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Proc Natl Acad Sci U S A. 2006 Jun 20;103(25):9685-90. Epub 2006 Jun 12.

Minocycline inhibits poly(ADP-ribose) polymerase-1 at nanomolar concentrations.

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Department of Neurology, University of California-San Francisco and Veterans Affairs Medical Center, 4150 Clement Street, San Francisco, CA 94121, USA.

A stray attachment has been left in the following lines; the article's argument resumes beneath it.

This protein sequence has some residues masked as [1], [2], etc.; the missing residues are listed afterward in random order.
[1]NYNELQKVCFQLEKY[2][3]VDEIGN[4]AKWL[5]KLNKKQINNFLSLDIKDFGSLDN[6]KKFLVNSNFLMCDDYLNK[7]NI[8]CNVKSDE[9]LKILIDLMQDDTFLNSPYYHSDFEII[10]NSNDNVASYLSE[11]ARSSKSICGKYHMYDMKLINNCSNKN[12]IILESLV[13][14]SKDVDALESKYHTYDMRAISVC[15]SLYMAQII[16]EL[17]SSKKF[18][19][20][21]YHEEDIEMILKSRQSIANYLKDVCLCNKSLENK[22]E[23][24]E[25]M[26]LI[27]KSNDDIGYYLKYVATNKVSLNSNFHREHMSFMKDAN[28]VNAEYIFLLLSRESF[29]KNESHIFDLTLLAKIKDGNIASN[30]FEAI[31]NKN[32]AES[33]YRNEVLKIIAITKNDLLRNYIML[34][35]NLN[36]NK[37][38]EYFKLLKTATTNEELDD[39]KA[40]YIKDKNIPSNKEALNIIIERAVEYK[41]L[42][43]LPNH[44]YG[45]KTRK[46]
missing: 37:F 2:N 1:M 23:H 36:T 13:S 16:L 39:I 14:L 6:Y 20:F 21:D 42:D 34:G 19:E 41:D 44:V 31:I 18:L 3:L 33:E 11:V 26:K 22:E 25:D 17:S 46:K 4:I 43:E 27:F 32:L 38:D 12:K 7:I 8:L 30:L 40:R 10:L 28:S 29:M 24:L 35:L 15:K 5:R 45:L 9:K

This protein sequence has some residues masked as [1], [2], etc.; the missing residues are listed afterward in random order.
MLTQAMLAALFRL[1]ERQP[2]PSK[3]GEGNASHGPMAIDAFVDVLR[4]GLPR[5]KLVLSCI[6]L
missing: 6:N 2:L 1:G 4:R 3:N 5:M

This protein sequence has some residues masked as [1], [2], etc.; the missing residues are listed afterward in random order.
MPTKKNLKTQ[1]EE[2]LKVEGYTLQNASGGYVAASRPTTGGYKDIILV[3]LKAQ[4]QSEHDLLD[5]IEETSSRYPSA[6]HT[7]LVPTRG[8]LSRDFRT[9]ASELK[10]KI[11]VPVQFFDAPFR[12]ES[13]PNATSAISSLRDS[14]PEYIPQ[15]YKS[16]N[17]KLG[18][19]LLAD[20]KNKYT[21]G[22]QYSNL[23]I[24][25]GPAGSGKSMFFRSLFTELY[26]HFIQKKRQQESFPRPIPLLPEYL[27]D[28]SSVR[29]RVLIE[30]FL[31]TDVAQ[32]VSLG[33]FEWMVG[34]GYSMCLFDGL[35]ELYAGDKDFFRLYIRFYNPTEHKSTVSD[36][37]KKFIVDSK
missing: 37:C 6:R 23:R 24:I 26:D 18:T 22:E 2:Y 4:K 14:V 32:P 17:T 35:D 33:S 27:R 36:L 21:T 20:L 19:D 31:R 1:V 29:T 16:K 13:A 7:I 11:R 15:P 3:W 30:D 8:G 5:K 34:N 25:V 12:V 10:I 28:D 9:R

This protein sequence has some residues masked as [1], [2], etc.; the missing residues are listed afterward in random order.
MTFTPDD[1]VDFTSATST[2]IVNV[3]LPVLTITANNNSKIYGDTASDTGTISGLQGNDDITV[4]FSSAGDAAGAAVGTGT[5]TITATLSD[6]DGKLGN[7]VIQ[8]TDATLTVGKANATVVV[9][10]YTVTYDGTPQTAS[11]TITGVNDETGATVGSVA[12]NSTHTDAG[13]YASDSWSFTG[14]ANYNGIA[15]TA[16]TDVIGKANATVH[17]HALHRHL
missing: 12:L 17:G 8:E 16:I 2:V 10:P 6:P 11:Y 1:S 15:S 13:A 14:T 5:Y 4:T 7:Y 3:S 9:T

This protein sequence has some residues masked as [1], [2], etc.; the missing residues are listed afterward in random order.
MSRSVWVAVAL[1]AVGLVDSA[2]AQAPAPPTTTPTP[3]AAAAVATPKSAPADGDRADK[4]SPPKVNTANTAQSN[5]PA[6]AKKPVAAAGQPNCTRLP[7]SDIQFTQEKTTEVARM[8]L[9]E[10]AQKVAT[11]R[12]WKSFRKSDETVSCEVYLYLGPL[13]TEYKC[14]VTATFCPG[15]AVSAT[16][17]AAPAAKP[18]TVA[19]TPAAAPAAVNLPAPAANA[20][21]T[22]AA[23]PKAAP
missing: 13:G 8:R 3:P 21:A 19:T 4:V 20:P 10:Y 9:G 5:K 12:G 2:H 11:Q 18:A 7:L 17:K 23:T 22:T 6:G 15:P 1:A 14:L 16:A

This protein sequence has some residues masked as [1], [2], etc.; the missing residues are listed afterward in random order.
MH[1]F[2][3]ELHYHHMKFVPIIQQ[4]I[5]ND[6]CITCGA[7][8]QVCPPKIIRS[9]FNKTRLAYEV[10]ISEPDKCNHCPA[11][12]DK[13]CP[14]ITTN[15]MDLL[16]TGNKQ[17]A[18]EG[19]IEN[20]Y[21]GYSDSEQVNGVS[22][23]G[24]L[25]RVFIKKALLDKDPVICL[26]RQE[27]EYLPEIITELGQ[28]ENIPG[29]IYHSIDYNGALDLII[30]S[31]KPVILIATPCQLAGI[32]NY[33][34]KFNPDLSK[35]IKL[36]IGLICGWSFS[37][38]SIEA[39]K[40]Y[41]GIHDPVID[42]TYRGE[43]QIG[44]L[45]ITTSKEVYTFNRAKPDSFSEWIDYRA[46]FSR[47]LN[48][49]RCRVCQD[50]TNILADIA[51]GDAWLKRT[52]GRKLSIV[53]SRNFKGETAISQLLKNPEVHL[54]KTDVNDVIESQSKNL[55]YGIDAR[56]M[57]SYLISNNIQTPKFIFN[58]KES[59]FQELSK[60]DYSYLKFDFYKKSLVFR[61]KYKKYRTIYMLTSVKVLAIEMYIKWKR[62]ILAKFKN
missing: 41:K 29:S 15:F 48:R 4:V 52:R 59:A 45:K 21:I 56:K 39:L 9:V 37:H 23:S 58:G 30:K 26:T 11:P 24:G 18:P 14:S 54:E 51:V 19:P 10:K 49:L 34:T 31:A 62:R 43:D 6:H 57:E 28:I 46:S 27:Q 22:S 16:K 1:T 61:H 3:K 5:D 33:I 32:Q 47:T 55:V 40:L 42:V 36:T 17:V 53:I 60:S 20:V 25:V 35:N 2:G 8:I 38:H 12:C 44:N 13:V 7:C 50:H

Poly(ADP-ribose) polymerase-1 (PARP-1), when activated by DNA damage, promotes both cell death and inflammation. Here we report that PARP-1 enzymatic activity is directly inhibited by minocycline and other tetracycline derivatives that have previously been shown to have neuroprotective and anti-inflammatory actions. These agents were evaluated by using cortical neuron cultures in which PARP-1 activation was induced by the genotoxic agents N-methyl-N'-nitro-N-nitrosoguanidine (MNNG) or 3-morpholinosydnonimine (SIN-1). In both conditions, neuronal death was reduced by >80% either by 10 muM 3,4-dihydro-5-[4-(1-piperidinyl)butoxy]-1(2H)-isoquinolinone, an established PARP inhibitor, or by 100 nM minocycline. Neuronal NAD(+) depletion and poly(ADP-ribose) formation, which are biochemical markers of PARP-1 activation, were also blocked by 100 nM minocycline. A direct, competitive inhibition of PARP-1 by minocycline (K(i) = 13.8 +/- 1.5 nM) was confirmed by using recombinant PARP-1 in a cell-free assay. Comparison of several tetracycline derivatives showed a strong correlation (r(2) = 0.87) between potency as a PARP-1 inhibitor and potency as a neuroprotective agent during MNNG incubations, with the rank order of potency being minocycline > doxycycline > demeclocycline > chlortetracycline. These compounds are known to have other actions that could contribute their neuroprotective effects, but at far higher concentrations than shown here to inhibit PARP-1. The neuroprotective and antiinflammatory effects of minocycline and other tetracycline derivatives may be attributable to PARP-1 inhibition in some settings.

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